Collaborative law is an alternative to litigation (which typically places lawyers, plaintiffs, and defendants in adversarial postures). Although aggressive advocacy may be appropriate in some criminal or civil cases, it is not appropriate for families in transition. First, a collaborative contract is signed, requiring parties to resolve their differences without going to court. Then, a team of collaboratively-trained professionals partners with the clients, to develop an agreement that is psychologically reasonable and legally sound. When an agreement is reached, it is signed and taken to the court for final disposition. If any client decides to file a complaint with the court before the process is completed, the collaborative team will be dissolved.
Collaborative divorce allows families to resolve the difficult issues of divorce with dignity and respect. The most destructive component of divorce is conflict and this process assists divorcing couples in remaining focused on the best interest of the family and children. Most people find it difficult to “get along” when divorcing because there are so many strong emotions present. However, every member of a collaborative team shares the goals of this process and has been specially trained to assist the couple in reaching truly satisfying solutions for all members of the family rather than each attorney fighting for only member.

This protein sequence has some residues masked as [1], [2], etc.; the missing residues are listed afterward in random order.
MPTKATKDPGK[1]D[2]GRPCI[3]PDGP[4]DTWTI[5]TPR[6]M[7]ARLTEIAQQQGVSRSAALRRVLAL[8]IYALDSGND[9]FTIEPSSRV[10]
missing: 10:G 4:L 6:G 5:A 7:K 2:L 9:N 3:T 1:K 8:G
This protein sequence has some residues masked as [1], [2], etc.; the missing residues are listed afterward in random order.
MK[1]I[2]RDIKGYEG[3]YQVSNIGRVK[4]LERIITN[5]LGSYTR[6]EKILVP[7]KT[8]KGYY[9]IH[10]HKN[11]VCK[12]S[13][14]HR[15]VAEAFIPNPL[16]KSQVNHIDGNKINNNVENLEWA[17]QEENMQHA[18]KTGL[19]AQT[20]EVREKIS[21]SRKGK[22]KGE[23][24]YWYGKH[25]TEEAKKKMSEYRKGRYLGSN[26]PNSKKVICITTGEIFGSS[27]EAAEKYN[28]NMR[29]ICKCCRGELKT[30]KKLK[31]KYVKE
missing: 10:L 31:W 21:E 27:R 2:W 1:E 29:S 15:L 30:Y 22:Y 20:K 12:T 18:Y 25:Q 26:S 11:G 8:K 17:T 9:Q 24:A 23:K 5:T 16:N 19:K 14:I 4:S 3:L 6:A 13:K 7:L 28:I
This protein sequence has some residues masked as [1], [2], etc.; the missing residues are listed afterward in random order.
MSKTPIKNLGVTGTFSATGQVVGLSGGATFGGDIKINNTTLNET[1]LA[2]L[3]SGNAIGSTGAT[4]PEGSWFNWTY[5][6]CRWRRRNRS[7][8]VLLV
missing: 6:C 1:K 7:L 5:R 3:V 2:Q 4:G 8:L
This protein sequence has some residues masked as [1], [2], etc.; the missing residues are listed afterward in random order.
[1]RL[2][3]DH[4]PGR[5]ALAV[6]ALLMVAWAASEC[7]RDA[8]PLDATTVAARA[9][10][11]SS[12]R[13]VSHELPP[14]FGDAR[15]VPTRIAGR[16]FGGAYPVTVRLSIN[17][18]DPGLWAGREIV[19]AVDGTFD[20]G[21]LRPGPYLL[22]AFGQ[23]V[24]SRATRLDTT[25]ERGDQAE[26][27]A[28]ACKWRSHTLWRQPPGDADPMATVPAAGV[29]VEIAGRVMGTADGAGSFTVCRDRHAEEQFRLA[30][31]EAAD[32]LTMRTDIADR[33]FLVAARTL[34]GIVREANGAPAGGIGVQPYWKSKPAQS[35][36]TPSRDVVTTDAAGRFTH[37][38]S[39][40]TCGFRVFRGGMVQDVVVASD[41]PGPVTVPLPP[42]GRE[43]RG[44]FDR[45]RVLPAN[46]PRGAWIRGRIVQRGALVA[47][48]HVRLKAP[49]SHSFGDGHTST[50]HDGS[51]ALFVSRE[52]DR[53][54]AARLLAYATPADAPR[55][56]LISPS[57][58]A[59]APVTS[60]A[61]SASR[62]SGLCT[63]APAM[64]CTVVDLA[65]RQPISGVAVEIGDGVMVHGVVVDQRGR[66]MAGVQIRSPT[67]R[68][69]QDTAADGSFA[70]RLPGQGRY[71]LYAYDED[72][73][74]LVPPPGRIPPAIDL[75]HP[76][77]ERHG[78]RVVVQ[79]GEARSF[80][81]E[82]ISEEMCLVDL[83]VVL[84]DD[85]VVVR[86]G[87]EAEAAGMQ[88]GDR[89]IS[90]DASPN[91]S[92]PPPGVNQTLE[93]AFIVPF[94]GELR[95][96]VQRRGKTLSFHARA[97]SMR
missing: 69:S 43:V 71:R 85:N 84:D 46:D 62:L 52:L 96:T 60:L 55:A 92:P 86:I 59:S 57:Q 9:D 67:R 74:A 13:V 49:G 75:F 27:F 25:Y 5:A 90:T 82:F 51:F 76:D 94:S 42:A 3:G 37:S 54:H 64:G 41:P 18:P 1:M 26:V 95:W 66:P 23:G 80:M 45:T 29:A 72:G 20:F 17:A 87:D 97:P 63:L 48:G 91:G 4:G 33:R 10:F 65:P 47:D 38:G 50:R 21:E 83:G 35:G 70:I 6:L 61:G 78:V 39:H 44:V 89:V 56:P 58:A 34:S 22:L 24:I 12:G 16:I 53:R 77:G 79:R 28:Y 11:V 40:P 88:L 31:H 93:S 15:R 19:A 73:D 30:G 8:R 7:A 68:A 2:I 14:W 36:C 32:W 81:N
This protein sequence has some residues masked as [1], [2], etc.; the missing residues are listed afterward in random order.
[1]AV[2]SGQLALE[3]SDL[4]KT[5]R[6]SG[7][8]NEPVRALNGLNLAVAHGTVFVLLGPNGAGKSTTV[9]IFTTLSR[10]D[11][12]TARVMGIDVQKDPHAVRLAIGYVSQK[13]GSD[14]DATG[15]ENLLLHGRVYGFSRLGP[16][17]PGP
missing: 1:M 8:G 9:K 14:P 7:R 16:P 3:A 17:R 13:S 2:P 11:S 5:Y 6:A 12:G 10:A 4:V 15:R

Divorce is an unfortunate experience of life but the “litigation” process can make it even more devastating. Collaborative process is not “therapy” yet it can be very therapeutic as it provides a safe, calm environment in which to deal with difficult issues. People rarely feel safe or calm in court.”Divorce coaches” support individuals in staying focused upon reaching resolutions rather than being distracted by anger and resentment. This helps families make decisions concerning their future rather than trying to rescue what is left after the battle.